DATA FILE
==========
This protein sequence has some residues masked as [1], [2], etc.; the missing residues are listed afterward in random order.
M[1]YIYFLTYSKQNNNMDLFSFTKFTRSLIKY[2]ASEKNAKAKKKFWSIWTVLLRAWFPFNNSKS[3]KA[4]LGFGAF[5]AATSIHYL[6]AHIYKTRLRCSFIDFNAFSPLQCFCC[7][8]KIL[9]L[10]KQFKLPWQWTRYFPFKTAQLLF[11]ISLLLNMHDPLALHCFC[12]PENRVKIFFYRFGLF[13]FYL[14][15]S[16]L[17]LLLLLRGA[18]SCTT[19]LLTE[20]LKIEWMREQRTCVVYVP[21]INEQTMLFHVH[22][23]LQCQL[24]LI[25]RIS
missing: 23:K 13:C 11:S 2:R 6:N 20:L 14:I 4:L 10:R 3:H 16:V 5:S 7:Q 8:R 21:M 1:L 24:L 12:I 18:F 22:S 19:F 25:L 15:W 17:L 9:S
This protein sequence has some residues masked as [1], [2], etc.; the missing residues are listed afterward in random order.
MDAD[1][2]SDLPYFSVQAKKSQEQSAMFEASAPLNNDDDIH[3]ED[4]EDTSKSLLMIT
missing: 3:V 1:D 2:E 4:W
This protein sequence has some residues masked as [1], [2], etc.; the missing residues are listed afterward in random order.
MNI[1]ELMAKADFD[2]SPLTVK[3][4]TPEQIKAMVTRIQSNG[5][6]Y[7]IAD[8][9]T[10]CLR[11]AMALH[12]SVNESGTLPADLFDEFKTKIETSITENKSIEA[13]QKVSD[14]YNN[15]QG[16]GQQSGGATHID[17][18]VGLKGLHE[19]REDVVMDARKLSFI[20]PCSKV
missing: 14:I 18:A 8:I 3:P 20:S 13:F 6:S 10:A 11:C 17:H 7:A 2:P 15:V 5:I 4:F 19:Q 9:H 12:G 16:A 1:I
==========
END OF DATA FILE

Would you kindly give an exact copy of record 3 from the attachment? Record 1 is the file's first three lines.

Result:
This protein sequence has some residues masked as [1], [2], etc.; the missing residues are listed afterward in random order.
MNI[1]ELMAKADFD[2]SPLTVK[3][4]TPEQIKAMVTRIQSNG[5][6]Y[7]IAD[8][9]T[10]CLR[11]AMALH[12]SVNESGTLPADLFDEFKTKIETSITENKSIEA[13]QKVSD[14]YNN[15]QG[16]GQQSGGATHID[17][18]VGLKGLHE[19]REDVVMDARKLSFI[20]PCSKV
missing: 14:I 18:A 8:I 3:P 20:S 13:F 6:S 10:A 11:C 17:H 7:A 2:P 15:V 5:I 4:F 19:Q 9:H 12:G 16:A 1:I